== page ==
One of the reasons Doctor Who has endured for so long is its ability to incorporate pretty much any genre you might fancy. You've got a character who can literally pop up in any time period, anywhere in the universe, and you don't even need to waste any time explaining why. It's just what he does.
That's certainly how this story gets started, simply opening with the Doctor, Rory and Amy in Texas in 1861, at the outskirts of Mercy, a town with 81 residents, a mysterious barrier of wood and stone and a big ol' Keep Out sign. That's more invitation than warning to the Doctor, of course, and barely five minutes into the episode we've established that the town is under siege from the Gunslinger, a sort of Terminator/RoboCop hybrid who is demanding the townsfolk hand over the “alien doctor” for execution. For once, it's not our Doctor he's after.
There's another alien in town – Kahler-Jex, a refugee from a distant extra-terrestrial war who has brought a cure for cholera and rudimentary heat and light to the people of Mercy, who seem to overlook his bizarre facial tattoo by way of a thank you.
There's got to be a twist in the tale though, and the script wisely gets it out of the way early. Jex is not as innocent as he seems, nor is the Gunslinger the remorseless monster he appears to be. In actual fact he's a weapon, one of an entire army of cyborgs created by Jex and his comrades in order to end the war. Many died on the operating table, and the episode quickly veers from broad western pastiche to something more in keeping with Who's chewier moral depths. The quandary at the heart of the episode is summed up in the title – who deserves mercy, and who gets to decide when it should be handed out?
There are a few heavy handed moments along the way. We could have done without Jex giving the Doctor a stock “we're a lot alike, you and I” speech, and following last week's jarring scene of the staunchly pacifist Doctor dooming a villain without blinking, we once again find him leaning towards ruthless pragmatism and harsh punishment. It's fine if that's to be the theme of this season, but it still feels a little like it's come out of nowhere. Amy remarks that “this is what happens when you travel alone for too long” during the Doctor's most bloodthirsty moment, but that doesn't really explain where this hard and brutal streak has come from. The Doctor wrestles his conscience into shape by the end, however, and the payoff for both Jex and the Gunslinger is satisfying, if a little obvious.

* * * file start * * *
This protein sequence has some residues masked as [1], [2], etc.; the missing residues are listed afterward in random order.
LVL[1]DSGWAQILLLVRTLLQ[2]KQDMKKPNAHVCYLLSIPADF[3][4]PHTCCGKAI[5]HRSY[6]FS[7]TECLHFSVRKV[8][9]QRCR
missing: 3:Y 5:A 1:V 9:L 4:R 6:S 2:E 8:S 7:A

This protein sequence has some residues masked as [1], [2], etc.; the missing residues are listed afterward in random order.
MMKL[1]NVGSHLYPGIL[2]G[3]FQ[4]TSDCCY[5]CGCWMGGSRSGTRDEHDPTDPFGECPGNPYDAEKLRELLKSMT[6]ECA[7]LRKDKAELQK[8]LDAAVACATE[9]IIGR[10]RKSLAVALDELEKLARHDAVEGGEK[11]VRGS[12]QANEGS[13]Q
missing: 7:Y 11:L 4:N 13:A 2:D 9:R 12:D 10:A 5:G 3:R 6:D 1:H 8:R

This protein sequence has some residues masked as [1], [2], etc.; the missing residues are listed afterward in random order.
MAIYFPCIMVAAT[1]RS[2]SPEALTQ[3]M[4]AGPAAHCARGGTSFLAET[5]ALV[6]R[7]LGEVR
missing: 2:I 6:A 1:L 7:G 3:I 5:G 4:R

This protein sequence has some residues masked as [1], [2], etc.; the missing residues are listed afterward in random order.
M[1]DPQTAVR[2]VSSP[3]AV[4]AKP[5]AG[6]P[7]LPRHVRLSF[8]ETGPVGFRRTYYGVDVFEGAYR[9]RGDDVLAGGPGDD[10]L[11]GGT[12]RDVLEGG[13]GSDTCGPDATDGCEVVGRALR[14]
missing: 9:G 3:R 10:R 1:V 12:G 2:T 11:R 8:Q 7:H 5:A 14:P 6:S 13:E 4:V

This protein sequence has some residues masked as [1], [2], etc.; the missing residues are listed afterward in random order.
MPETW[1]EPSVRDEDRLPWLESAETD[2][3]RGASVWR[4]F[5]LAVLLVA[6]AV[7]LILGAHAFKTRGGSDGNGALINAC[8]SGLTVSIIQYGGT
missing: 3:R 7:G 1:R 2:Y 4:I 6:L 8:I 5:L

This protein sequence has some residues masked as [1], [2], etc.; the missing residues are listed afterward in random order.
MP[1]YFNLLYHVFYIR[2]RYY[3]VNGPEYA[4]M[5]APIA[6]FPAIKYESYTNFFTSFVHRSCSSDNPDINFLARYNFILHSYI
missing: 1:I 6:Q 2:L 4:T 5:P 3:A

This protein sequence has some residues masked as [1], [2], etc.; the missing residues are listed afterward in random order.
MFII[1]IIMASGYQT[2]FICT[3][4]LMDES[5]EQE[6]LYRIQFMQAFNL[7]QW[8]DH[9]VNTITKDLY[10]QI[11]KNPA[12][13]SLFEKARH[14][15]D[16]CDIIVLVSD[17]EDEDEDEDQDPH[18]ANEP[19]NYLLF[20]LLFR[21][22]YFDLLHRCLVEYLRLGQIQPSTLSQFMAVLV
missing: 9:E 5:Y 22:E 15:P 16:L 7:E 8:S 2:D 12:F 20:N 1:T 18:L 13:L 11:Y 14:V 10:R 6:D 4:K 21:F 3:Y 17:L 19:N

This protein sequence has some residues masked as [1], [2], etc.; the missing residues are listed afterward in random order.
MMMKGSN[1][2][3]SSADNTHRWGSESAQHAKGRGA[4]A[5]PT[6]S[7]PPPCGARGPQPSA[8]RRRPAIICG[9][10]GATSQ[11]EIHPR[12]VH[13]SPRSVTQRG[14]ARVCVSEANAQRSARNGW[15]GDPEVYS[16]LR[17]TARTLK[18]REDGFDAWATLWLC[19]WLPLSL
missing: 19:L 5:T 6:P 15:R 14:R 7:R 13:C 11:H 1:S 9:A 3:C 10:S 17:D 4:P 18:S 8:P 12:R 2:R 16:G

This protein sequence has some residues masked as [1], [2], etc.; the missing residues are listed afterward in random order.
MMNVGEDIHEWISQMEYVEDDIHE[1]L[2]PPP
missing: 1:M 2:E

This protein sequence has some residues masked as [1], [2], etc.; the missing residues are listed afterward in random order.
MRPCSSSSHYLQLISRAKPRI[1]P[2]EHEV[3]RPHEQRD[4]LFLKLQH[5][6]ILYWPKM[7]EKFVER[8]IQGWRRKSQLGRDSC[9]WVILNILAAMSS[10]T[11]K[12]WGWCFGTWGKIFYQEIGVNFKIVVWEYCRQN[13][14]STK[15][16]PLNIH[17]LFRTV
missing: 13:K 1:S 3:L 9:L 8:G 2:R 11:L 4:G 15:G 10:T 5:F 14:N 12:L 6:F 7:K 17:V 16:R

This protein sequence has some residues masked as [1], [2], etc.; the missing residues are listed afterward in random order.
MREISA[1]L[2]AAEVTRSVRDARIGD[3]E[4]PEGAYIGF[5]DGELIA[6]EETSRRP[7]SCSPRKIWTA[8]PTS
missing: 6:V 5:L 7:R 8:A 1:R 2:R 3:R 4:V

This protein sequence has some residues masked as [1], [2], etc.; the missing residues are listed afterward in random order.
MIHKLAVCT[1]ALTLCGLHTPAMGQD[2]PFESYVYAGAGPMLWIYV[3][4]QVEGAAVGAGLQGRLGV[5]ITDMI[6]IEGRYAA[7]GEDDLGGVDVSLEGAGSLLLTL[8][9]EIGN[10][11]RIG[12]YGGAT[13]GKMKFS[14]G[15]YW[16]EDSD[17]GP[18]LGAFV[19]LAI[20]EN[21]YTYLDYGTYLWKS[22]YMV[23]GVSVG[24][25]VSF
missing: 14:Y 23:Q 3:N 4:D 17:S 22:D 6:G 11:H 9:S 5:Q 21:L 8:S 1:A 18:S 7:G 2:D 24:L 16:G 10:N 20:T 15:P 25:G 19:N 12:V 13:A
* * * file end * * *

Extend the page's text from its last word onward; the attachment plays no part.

Unless I'm mistaken, this episode also marks the first time the show has dipped into the wild west, and thankfully it's handled with restraint. The town itself has a fairly obvious backlot feel, which is rather charming, but the cliches are dispensed with briskly and with no small amount of wit. To begin with, it felt a lot like Back to the Future III, as it ticked off the western movie tropes – not least the obligatory saloon entrance which causes everyone to fall silent and the piano player to stop playing – but it's almost as if the show is rushing through these moments out of obligation, with a wink and a nod. By the time it's recreating High Noon, it feels like a fairly organic part of the larger story rather than just an iconic image that needed to be recreated. And, let's face it, the image of Doctor Who in a stetson, facing a cyborg in a quick draw duel, is the sort of thing that's hard to begrudge, even if it reeks a little of DeviantArt fan fiction.
Speaking of which, I'd love to know how Jex got his hands on Mork's spaceship.
This was a very Doctor-centric episode though, with Rory and Amy very much pushed to the sidelines. Amy got a couple of good lines, but I don't think Rory had more than five lines in the whole thing. Judging from the teaser for next week's episode – "The Power of Three" – that's surely deliberate, as it seems Amy and Rory are growing tired of being dragged around the universe by their bipolar alien friend. Companions usually get killed off or left behind by the Doctor – it'd be very interesting to have the Doctor be the one who gets dumped for once.
So, all in all, an enjoyably offbeat episode, that doesn't use its setting as a crutch for too many obvious beats, and instead advances the characters in intriguing ways. The main criticisms would be that some of those “American” accents were terrible, and the Gunslinger's mush-mouthed voice was more than a little silly. One of the benefits of Doctor Who, of course, is that a little bit of silly often makes it all the more fun.
It seems that fun is going to be in short supply in the coming episodes though, as we count down to the Ponds' exit. It does feel like the show is trying to wean us off them, just as the Doctor and Amy are slowly circling away from each other, no doubt aware of just how popular those characters – particularly Amy – have become. I'd hate to see them become over-exposed or under-used, but it's still going to be a wrench when they go. And if the ruthless Doctor we've seen the past few weeks is what he's like when he's been alone for a little while, what will he be like when he's left behind completely?